Blackwood's Magazine, Volume 99

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W. Blackwood, 1866 - England
 

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Page 211 - Ne let the man ascribe it to his skill, That thorough grace hath gained victory. If any strength we have, it is to ill, But all the good is Gods, both power and eke will.
Page 364 - Come one, come all ! this rock shall fly From its firm base as soon as I.
Page 219 - I well consider all that ye have sayd, And find that all things stedfastnes doe hate And changed be: yet being rightly wayd, They are not changed from their first estate; But by their change their being doe dilate: And turning to themselves at length againe, Doe worke their owne perfection so by fate: Then over them Change doth not rule and raigne; But they raigne over Change, and doe their states maintaine.
Page 514 - I have seen a certain man of my own country whose name was Eleazar, releasing people that were demoniacal in the presence of Vespasian, and his sons, and his captains, and the whole multitude of his soldiers. The manner of the cure was this: — He put a ring that had a root of one of those sorts mentioned by Solomon to the nostrils of the demoniac, after which he drew out the demon through his nostrils; and when the man fell down immediately, he adjured him to return into him no more, making still...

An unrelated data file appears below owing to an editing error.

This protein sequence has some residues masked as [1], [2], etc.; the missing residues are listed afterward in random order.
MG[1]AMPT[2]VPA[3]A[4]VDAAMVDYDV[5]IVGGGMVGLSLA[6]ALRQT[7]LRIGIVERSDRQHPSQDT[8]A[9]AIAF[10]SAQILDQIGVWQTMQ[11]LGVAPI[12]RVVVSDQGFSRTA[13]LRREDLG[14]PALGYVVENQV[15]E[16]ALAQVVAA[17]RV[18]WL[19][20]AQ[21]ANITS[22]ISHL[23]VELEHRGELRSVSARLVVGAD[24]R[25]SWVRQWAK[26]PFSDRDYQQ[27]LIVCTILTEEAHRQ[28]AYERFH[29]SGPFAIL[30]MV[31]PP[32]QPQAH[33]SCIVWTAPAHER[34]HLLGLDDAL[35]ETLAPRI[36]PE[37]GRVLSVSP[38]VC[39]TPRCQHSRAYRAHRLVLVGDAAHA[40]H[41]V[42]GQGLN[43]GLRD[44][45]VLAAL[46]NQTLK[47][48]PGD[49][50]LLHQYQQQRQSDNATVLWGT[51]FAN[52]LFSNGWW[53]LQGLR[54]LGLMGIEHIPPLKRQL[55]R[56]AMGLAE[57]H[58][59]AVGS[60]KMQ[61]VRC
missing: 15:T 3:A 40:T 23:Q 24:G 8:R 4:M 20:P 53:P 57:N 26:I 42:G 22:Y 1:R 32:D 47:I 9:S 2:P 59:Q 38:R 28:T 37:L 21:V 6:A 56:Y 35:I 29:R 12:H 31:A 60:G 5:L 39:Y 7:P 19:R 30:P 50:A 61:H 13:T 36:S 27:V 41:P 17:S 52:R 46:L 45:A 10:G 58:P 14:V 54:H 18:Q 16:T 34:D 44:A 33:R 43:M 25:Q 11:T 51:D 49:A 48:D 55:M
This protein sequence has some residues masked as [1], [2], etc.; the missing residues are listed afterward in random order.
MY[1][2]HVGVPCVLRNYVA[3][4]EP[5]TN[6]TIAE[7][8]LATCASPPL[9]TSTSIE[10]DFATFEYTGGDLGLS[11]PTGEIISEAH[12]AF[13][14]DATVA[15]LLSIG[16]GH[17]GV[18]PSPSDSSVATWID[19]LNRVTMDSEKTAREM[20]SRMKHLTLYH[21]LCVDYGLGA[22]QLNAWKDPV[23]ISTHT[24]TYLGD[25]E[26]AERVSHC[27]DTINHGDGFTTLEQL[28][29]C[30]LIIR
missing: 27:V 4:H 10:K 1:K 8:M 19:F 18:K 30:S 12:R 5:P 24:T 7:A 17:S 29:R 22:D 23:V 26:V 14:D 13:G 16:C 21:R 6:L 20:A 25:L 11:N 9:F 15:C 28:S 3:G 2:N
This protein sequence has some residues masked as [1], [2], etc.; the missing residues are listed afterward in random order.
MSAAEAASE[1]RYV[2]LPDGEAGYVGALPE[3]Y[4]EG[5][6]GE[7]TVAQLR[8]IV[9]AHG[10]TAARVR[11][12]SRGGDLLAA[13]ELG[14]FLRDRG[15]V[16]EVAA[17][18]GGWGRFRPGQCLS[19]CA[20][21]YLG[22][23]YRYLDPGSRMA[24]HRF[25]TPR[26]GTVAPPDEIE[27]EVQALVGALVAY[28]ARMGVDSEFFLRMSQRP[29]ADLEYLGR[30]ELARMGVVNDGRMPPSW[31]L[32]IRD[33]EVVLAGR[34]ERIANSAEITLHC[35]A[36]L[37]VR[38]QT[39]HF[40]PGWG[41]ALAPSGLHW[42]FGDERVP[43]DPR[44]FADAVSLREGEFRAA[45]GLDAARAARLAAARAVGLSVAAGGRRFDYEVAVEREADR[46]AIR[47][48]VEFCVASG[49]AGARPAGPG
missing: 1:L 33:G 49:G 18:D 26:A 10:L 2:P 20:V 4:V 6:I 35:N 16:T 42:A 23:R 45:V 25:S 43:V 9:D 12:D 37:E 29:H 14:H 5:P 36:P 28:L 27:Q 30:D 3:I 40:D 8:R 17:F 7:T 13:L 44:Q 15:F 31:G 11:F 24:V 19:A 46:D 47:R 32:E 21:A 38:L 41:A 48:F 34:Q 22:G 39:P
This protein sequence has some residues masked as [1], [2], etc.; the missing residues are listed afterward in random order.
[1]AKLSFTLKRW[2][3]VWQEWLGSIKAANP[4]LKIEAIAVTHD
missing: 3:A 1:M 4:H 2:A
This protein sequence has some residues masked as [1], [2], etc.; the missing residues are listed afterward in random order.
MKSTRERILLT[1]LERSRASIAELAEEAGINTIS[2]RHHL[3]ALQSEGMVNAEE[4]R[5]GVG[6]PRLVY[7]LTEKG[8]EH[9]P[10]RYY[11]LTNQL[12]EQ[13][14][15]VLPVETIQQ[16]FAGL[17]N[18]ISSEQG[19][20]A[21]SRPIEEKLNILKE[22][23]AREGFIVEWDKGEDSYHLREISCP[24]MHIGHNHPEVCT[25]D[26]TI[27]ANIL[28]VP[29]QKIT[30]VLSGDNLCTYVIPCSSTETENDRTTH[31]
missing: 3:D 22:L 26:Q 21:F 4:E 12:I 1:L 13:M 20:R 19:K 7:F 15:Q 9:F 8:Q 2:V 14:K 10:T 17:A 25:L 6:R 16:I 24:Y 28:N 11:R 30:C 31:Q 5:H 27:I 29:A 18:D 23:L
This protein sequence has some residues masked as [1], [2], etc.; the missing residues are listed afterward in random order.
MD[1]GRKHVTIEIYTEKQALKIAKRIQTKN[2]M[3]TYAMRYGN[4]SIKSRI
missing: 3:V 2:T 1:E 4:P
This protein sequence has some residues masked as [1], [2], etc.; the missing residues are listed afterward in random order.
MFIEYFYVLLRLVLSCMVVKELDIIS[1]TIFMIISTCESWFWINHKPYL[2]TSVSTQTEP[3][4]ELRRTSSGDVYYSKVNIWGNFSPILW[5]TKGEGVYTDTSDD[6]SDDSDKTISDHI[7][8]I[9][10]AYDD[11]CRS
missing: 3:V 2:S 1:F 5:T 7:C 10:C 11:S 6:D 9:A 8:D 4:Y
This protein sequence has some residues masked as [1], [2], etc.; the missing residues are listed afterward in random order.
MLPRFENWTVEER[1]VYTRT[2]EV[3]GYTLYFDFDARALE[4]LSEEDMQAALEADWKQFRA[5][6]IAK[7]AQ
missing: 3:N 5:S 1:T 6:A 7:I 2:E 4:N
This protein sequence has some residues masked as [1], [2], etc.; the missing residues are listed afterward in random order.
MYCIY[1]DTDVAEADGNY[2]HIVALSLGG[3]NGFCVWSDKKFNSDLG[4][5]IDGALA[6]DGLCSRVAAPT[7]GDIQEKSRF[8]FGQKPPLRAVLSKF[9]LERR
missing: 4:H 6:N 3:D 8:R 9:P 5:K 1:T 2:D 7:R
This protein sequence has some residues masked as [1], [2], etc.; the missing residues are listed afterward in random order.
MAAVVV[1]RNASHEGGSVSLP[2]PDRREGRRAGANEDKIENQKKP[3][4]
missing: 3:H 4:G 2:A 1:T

Page 34 - If I am asked whether I believe in matter, I ask whether the questioner accepts this definition of it. If he does, I believe in matter : and so do all Berkeleians. In any other sense than this, I do not. But I affirm with confidence, that this conception of Matter includes the whole meaning attached to it by the common world, apart from philosophical, and sometimes from theological, theories.
Page 514 - ... to return into him no more, making still mention of Solomon, and reciting the incantations which he composed. And when Eleazar would persuade and demonstrate to the spectators that he had such a power, he set a little way off a cup or basin full of water, and commanded the demon, as he went out of the man, to overturn it, and thereby to let the spectators know that he had left the man...
Page 205 - Most envious man, that grieves at neighbours good, And fond, that joyest in the woe thou hast ; Why wilt not let him passe, that long hath stood Upon the banke, yet wilt thy selfe not passe the flood?
Page 533 - That we may exclude those whom it is necessary to exclude, we must admit those whom it may be safe to admit. At present we oppose the schemes of revolutionists with only one half, with only one quarter of our proper force. We say, and we say justly, that it is not by mere numbers, but by property and intelligence, that the nation ought to be governed. Yet, saying this, we exclude from all share in the government...
Page 514 - God also enabled him to learn that skill which expels demons *, which is a science useful and sanative to men. He composed such incantations also by which distempers are alleviated. And he left behind him the manner of using exorcisms, by which they drive away demons, so that they never return...
Page 743 - I was told he retained his cheerful sweetness of temper to the last, and would often be carried out on a summer's evening, when the country lads and lasses were assembled at their rural sports, and with his pencil, give an order on his agent, the mercer, for a new gown to the best dancer.

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